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Pokémon: 5 Ridiculous Gen I Rumors People Actually Believed (& 5 That Actually Turned Out To Be True)

There were plenty of rumors surrounding the Gen I games back in the day, not all of them true. Here are the most ridiculous ones out there.

Pokémon is something of a gaming cultural phenomenon, rife with takes of all sorts of odd glitches, rumors, and urban legends. The first generation of the series especially comes with its share of myths, given its relatively new, unknown nature during the time of its release in the late 90s.

With such vast, unexplored territory, many early adopters were seemingly ready to believe all sorts of whispers or rumors we'd now consider pretty silly. Still, these early Pokémon titles - in addition to the anime - did have their share of weird events and lore surrounding them, and there are some odd happenings, traits, and exploits that turned out true.

Related: Pokémon Red & Blue: 10 Hidden Areas You Didn't Know Existed

Let's dive right in and take a look at 5 of these rumors now, along with 5 that we now know are false.

10 Fake: Yoshi Can Be Obtained In The Game

Even most casual fans of Pokémon are now well aware of this cheeky April Fools prank courtesy of Nintendo Power. Still, back in the simpler, more humble era of 1999, when the internet was still pretty young, a number of kids did buy into this supposed glitch which would transform your Dragonite into a Yoshi, sporting the ID number of 999.

Related: Super Mario Bros. 3 vs Super Mario World: Which Game Is Actually Better?

A spot in a '99 edition of Nintendo Power informed the reader of an elaborate, lengthy process that could land you this charming green dinosaur from Mario. You'd apparently have to swap a Dratini back and forth, train it so that it evolved into a Dragonite, and use a Fire Stone in the Unknown Dungeon near Mewtwo.

Hopefully not too many kids fell for this one, given all the work and grinding involved.

9 True: The Curious Case Of MissingNo.

Many players enjoyed the exciting prospect of seeking rare monsters previously unknown or undiscovered. Pokémon explorers and conspiracy theorists were eventually at least somewhat validated, as talks of a strange unknown Pokémon appropriately labeled "MissingNo" were confirmed true.

Like some sort of weird glitch in the Matrix, this mysterious Pokémon, which was the product of a data snafu, took the form of an ambiguous jumble of static. This event could be triggered by speaking to the old man in Veridian City and using Surf on the coast of east Cinnabar Island.

This essentially gets the game confused as its signals get crossed in the coding, and files meant to be obscured are now accessed, leading to the bizarre encounters you'll see in this location.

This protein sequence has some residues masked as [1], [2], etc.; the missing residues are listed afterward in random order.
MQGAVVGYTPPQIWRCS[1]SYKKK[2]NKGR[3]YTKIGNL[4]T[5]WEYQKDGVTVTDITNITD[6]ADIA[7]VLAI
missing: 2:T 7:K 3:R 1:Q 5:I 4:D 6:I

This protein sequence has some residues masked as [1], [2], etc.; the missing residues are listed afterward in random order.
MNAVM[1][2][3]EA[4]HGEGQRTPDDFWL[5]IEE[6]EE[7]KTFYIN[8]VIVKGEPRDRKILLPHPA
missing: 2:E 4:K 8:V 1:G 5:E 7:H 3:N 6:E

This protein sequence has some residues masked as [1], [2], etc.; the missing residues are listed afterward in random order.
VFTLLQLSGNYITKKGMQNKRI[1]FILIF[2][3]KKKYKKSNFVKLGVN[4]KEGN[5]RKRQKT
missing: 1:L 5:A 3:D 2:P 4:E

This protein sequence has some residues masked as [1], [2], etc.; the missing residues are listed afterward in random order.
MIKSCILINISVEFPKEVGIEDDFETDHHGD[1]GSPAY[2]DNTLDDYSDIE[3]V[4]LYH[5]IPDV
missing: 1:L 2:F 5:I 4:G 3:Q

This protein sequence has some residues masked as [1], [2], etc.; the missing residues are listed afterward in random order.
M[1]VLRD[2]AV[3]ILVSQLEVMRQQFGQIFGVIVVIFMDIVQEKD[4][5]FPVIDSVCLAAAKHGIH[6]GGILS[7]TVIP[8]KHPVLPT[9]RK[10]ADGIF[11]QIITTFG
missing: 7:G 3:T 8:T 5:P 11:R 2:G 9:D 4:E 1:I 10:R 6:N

8 Fake: Hitting Down-B To Increase Your Chances Of Catching Tough Pokémon

Much to the delight of many playing Red & Blue, it was supposedly discovered that you could bump up your effectiveness of Pokéballs when attempting to catch a monster simply by holding "down" and "B" on your Game Boy. This would act as a sort of subtle "cheat code" that would make for a more likely catch, mitigating the need to spend on wasteful Ultra or Master Balls.

This rumor became so embedded into the minds of many gamers at the time that some - like this writer - still reflexively hold these buttons down even on modern renditions of Pokémon.

Unfortunately, this rumor turned out to be unverified and most likely false, as programers and hackers alike had tapped into the code and found no such exploit.

7 True: The Banned Pokémon Episode That Gave Kids Seizures

Pokémon is no stranger to controversy and bizarre stories surrounding it, particularly in the early days when people were still learning about these curious games and anime featuring weird-looking creatures. One eerie rumor that actually turned out to be true is the infamous incident of the season 1 episode of the Pokémon TV show, entitled "Denno Senshi Porygon."

If you're of the Western audience and have wondered why we never got to see Ash and friends encounter the cool, unique polygonal Pokémon, the reason can be traced back to an incident involving the Japanese airing of a Porygon-centered episode.  An action-laced scene at the end showed some harsh flashing lights, which had actually triggered seizures in hundreds of Japanese viewers. Alas, this episode never found its way to Western shores.

6 Fake: "Lavender Town Syndrome" Drove Kids To Madness And Death